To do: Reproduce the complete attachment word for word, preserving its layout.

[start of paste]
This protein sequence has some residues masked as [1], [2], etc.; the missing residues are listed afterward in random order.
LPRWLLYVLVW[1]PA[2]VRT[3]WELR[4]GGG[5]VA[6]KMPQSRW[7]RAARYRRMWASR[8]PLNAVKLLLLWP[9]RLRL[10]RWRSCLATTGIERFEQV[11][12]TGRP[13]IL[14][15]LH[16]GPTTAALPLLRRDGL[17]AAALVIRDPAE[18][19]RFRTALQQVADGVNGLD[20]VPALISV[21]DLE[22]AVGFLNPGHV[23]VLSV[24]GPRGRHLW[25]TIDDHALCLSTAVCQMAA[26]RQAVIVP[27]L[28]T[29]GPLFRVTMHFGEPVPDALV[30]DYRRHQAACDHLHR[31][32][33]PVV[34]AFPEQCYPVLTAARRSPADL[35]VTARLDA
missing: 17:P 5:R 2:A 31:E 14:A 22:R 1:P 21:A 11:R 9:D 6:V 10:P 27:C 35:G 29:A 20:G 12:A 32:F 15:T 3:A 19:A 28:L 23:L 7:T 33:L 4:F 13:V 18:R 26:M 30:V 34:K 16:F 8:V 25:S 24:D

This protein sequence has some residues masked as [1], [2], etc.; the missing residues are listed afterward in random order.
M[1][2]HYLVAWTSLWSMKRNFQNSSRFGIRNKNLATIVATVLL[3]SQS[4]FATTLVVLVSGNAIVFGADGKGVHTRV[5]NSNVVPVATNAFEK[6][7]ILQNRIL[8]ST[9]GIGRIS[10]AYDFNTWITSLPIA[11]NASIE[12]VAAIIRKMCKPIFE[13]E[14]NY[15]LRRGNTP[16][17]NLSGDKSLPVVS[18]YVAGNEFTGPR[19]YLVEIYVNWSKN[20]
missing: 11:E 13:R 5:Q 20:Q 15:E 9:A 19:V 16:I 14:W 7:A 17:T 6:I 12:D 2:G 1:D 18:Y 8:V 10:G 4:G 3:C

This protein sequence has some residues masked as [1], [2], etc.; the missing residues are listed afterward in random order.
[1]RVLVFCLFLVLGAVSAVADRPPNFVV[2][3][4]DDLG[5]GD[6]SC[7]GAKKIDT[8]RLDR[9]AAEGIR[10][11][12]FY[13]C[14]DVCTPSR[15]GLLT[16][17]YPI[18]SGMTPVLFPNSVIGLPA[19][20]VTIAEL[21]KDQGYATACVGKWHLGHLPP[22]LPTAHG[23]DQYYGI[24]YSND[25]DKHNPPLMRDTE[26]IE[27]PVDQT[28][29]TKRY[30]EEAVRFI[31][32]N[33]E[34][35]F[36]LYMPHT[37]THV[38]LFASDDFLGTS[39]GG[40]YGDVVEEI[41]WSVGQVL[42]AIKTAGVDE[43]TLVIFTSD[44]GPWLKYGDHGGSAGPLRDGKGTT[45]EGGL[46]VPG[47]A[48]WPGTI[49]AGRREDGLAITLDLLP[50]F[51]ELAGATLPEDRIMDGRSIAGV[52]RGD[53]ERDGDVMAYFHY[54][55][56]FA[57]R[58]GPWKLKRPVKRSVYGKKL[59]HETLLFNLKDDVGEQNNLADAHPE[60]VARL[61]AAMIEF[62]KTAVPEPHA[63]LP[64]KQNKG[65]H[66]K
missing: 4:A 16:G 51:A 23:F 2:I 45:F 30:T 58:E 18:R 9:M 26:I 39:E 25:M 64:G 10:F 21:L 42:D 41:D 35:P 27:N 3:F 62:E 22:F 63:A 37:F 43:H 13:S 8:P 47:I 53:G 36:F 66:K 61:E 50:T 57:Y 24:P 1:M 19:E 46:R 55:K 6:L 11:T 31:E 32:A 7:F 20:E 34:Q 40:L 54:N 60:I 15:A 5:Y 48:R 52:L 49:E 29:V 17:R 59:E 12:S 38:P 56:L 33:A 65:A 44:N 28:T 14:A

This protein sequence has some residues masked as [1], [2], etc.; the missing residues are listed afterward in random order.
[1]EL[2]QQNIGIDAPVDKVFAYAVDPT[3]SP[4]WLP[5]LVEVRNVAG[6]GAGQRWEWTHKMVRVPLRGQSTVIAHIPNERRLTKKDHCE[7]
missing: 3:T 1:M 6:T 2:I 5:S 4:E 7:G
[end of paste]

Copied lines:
This protein sequence has some residues masked as [1], [2], etc.; the missing residues are listed afterward in random order.
LPRWLLYVLVW[1]PA[2]VRT[3]WELR[4]GGG[5]VA[6]KMPQSRW[7]RAARYRRMWASR[8]PLNAVKLLLLWP[9]RLRL[10]RWRSCLATTGIERFEQV[11][12]TGRP[13]IL[14][15]LH[16]GPTTAALPLLRRDGL[17]AAALVIRDPAE[18][19]RFRTALQQVADGVNGLD[20]VPALISV[21]DLE[22]AVGFLNPGHV[23]VLSV[24]GPRGRHLW[25]TIDDHALCLSTAVCQMAA[26]RQAVIVP[27]L[28]T[29]GPLFRVTMHFGEPVPDALV[30]DYRRHQAACDHLHR[31][32][33]PVV[34]AFPEQCYPVLTAARRSPADL[35]VTARLDA
missing: 17:P 5:R 2:A 31:E 14:A 22:R 1:P 21:A 11:R 9:D 6:V 10:P 27:C 35:G 29:A 20:G 12:A 32:F 15:T 3:A 19:A 28:L 23:L 7:T 33:L 4:F 13:V 18:R 26:M 30:V 34:K 16:F 8:V 25:S 24:D

This protein sequence has some residues masked as [1], [2], etc.; the missing residues are listed afterward in random order.
M[1][2]HYLVAWTSLWSMKRNFQNSSRFGIRNKNLATIVATVLL[3]SQS[4]FATTLVVLVSGNAIVFGADGKGVHTRV[5]NSNVVPVATNAFEK[6][7]ILQNRIL[8]ST[9]GIGRIS[10]AYDFNTWITSLPIA[11]NASIE[12]VAAIIRKMCKPIFE[13]E[14]NY[15]LRRGNTP[16][17]NLSGDKSLPVVS[18]YVAGNEFTGPR[19]YLVEIYVNWSKN[20]
missing: 11:E 13:R 5:Q 20:Q 15:E 9:A 19:V 16:I 14:W 7:A 17:T 6:I 12:D 2:G 1:D 18:Y 8:V 10:G 4:G 3:C

This protein sequence has some residues masked as [1], [2], etc.; the missing residues are listed afterward in random order.
[1]RVLVFCLFLVLGAVSAVADRPPNFVV[2][3][4]DDLG[5]GD[6]SC[7]GAKKIDT[8]RLDR[9]AAEGIR[10][11][12]FY[13]C[14]DVCTPSR[15]GLLT[16][17]YPI[18]SGMTPVLFPNSVIGLPA[19][20]VTIAEL[21]KDQGYATACVGKWHLGHLPP[22]LPTAHG[23]DQYYGI[24]YSND[25]DKHNPPLMRDTE[26]IE[27]PVDQT[28][29]TKRY[30]EEAVRFI[31][32]N[33]E[34][35]F[36]LYMPHT[37]THV[38]LFASDDFLGTS[39]GG[40]YGDVVEEI[41]WSVGQVL[42]AIKTAGVDE[43]TLVIFTSD[44]GPWLKYGDHGGSAGPLRDGKGTT[45]EGGL[46]VPG[47]A[48]WPGTI[49]AGRREDGLAITLDLLP[50]F[51]ELAGATLPEDRIMDGRSIAGV[52]RGD[53]ERDGDVMAYFHY[54][55][56]FA[57]R[58]GPWKLKRPVKRSVYGKKL[59]HETLLFNLKDDVGEQNNLADAHPE[60]VARL[61]AAMIEF[62]KTAVPEPHA[63]LP[64]KQNKG[65]H[66]K
missing: 4:A 16:G 51:A 23:F 2:I 45:F 30:T 58:E 18:R 9:M 26:I 39:E 25:M 64:G 10:F 21:L 42:D 41:D 35:P 27:N 3:F 62:E 22:F 63:A 37:F 43:H 13:S 8:P 47:I 53:G 36:F 66:K 61:E 50:T 57:Y 24:P 1:M 19:E 46:R 55:K 6:L 11:T 31:E 32:A 7:F 20:E 34:Q 40:L 54:N 60:I 15:A 5:Y 48:R 52:L 49:E 29:V 17:R 59:E 12:S 38:P 56:L 33:A 65:A 44:N 28:T 14:A

This protein sequence has some residues masked as [1], [2], etc.; the missing residues are listed afterward in random order.
[1]EL[2]QQNIGIDAPVDKVFAYAVDPT[3]SP[4]WLP[5]LVEVRNVAG[6]GAGQRWEWTHKMVRVPLRGQSTVIAHIPNERRLTKKDHCE[7]
missing: 3:T 1:M 6:T 2:I 5:S 4:E 7:G